On Saturday’s final hike of our 2018-2019 Winter Wild hike series, we decided to add an extra mile or so. It was a mile of trail I hadn’t hiked.
This past weekend I hiked 4.8 miles on three trails with a combined elevation gain of nearly 4,000 vertical feet. That’s an average grade of about 14 percent.
The crazy thing?
These were trails I’d known about, but had never given much thought to when it comes to training for a trip out West or for alpine adventure abroad. In part, that’s because none of the three are particularly long: Pond Mountain was the clear winner at three and a half miles.
The experience made me realize that there are lots of good options for big mountain training in our Southern Appalachians. Here are a few favorites.
Pond Mountain/Three Top/China Creek-Thunderhole
See locations below
4.8 miles, about 4,000 feet of vertical
These are the three from my weekend adventure; I’m including them because they can be done in a day, and that 4.8 miles/4,000 feet beats anything on my list. Start with China Creek/Thunderhole in Blowing Rock. I associate the hiking around Blowing Rock — the carriage trails at Moses Cone, the Mountains-to-Sea Trail, the Tanawha Trail — as scenically stunning but not physically challenging. This made the descent down to China Creek all the more impressive. Down, down, down more than 1,320 feet in less than 2 miles, followed by up, up, up on the return. Well-crafted switchbacks take the sting out of this 13 percent average grade climb.
Next, it’s less than an hour to Three Top Mountain, where the trail piggybacks on an old logging road on a no-nonsense beeline to the top: about 1,200 feet of elevation gain in 1.6 miles. From there, it’s a half hour or so up to Pond Mountain near the Virginia Border in Ashe County. Park at the kiosk and hike the gravel road to the summit. You’re entitled — in fact, you’re compelled — to stop frequently along the way because the views get better the higher you go (and they’re pretty great to start): think Mount Rogers. The average grade on the first half of this climb is 14 percent; it mellows to around 8 percent after that.
Mount Mitchell Trail
Mount Mitchell State Park
5.5 miles (11 round trip), 3,700 feet of elevation gain
This has long been our go-to hike for mountain training. For one, it’s accessible, with the trailhead at the Black Mountain Campground. It’s challenging throughout, punishing maybe twice, and both times for less than a half mile. And you can’t beat the payoff: you start in a southern hardwood forest and end in a northern boreal forest where the temperature may be 15 degrees cooler.
Blue Ridge Parkway
4.5-mile climb, 2,400 feet (17-mile roundtrip loop)
While the 18-mile loop we recommend is part of the Blue Ridge Parkway, you don’t start on the parkway. Rather, you begin at the base of the Blue Ridge Escarpment and gain nearly 2,400 vertical feet on the 4.5-mile climb up Cedar Ridge Trail. From there, hang a left on the Bluff Mountain Trail/Mountains-to-Sea Trail, which rolls gently until you reach Bluff Mountain; then, you drop into Grassy Gap and climb back up to Flat Rock Ridge, where one more climb awaits before the Flat Rock Ridge Trail takes you down to your car. About 3,500 feet of elevation gain overall in 14 miles.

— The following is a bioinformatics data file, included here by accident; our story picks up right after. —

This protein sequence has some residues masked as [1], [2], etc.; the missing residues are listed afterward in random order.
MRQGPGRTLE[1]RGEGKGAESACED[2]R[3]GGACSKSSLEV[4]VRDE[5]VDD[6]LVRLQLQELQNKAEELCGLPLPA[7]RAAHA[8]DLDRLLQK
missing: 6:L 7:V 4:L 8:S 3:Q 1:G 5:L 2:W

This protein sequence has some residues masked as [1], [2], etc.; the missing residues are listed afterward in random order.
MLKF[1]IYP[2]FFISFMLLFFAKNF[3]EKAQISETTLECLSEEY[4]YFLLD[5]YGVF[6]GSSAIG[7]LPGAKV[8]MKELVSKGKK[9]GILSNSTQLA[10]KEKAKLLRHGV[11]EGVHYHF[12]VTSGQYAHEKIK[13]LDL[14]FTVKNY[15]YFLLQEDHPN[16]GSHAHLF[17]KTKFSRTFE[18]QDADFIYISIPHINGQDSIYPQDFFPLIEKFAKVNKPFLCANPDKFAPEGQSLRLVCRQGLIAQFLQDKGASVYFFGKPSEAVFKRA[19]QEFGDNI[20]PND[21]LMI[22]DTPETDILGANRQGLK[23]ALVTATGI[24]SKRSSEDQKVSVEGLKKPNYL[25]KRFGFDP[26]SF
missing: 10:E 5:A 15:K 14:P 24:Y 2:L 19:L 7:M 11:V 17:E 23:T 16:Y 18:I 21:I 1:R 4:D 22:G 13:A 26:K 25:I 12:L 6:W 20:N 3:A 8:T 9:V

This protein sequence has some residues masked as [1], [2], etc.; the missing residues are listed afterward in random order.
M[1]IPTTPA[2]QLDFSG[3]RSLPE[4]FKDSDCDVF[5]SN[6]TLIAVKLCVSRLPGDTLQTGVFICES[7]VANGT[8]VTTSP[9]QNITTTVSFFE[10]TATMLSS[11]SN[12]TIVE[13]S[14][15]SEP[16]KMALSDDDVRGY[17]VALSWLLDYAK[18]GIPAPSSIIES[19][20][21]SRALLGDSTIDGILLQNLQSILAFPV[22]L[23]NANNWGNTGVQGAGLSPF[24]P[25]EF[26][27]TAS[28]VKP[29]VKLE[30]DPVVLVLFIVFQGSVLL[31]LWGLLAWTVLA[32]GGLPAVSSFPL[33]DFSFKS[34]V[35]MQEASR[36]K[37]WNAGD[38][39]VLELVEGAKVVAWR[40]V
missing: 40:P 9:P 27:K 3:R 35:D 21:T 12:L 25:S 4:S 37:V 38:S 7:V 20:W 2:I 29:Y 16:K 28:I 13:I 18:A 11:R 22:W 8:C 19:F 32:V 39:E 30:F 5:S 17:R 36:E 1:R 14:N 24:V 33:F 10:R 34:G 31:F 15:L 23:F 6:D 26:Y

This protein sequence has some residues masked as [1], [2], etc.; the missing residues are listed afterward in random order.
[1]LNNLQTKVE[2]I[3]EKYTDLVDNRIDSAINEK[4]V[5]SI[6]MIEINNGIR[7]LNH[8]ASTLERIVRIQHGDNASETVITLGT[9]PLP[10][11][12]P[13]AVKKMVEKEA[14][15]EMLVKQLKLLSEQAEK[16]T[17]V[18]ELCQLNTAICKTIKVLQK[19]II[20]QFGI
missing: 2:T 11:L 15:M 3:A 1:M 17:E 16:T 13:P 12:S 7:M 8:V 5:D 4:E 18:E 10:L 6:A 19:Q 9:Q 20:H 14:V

Clingmans Dome Approach
Great Smoky Mountains National Park
10 miles (one way), 4,000 vertical feet
For this one, we recommend backpacking up the Noland Creek Trail to campsite 64, establishing base camp, then rising early the next day for the 10-mile assault (and 10-mile return) up the Springhouse Branch and Forney Ridge trails. Another hike where you’ll get to end in a northern boreal forest. We recommend this hike in the winter, when you’ll have Clingmans Dome to yourself, an eerily quiet experience.
Standing Indian Campground to Standing Indian Mountain
Nantahala National Forest near Franklin
5.5 miles, 2,500 feet
The Standing Indian Campground is a great basecamp for training hikes. The campground sits in a horseshoe-shapped valley rimmed by the ridge-running Appalachian Trail. Numerous trails lead up from the valley, mostly from the Nantahala River, to the AT; our favorite, however, heads up Kimsey Creek to 5,499-foot Standing Indian Mountain, gaining about 2,500 vertical feet in the process.
Interested in trying the climbs mentioned above? Here’s where to find more information:
- Pond Mountain/Three Top/China Creek-Thunderhole. This threesome was part of a fact-checking mission for a book I’m writing about recreational opportunities on land trust properties in North Carolina. Alas, the book isn’t available yet. But what I can do is email you the specifics on how to find these trails. Email: firstname.lastname@example.org, subject line: Pond Mountain/Three Top/China Creek.
- Mount Mitchell Trail. alltrails.com probably has the best information on this particular hike. Find it here.
- Doughton Park. Check the National Park Service site for Doughton Park for a map and trail descriptions.
- Clingmans Dome Approach. This one is detailed in my “Backpacking North Carolina” (2011, UNC Press), Trip No. 19, page 118.
- Standing Indian Campground to Standing Indian Mountain. Join us in August for a first-hand look at the mountain training opportunities as part of our GetHiking! Classic Escape to Standing Indian and the AT. Three days of hiking, including two ridgeline assaults on on the Appalachian Trail. Learn more here.
Looking for training hikes closer to home? Check out this post from last year.